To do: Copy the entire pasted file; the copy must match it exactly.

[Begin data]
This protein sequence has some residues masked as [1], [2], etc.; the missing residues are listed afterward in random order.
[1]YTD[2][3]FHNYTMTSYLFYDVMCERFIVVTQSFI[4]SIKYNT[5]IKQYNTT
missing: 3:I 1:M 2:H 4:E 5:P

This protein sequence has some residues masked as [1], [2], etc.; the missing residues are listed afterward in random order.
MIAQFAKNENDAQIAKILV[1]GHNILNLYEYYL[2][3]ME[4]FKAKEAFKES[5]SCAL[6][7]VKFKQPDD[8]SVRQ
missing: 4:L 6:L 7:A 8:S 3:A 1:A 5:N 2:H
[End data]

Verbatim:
This protein sequence has some residues masked as [1], [2], etc.; the missing residues are listed afterward in random order.
[1]YTD[2][3]FHNYTMTSYLFYDVMCERFIVVTQSFI[4]SIKYNT[5]IKQYNTT
missing: 3:I 1:M 2:H 4:E 5:P

This protein sequence has some residues masked as [1], [2], etc.; the missing residues are listed afterward in random order.
MIAQFAKNENDAQIAKILV[1]GHNILNLYEYYL[2][3]ME[4]FKAKEAFKES[5]SCAL[6][7]VKFKQPDD[8]SVRQ
missing: 4:L 6:L 7:A 8:S 3:A 1:A 5:N 2:H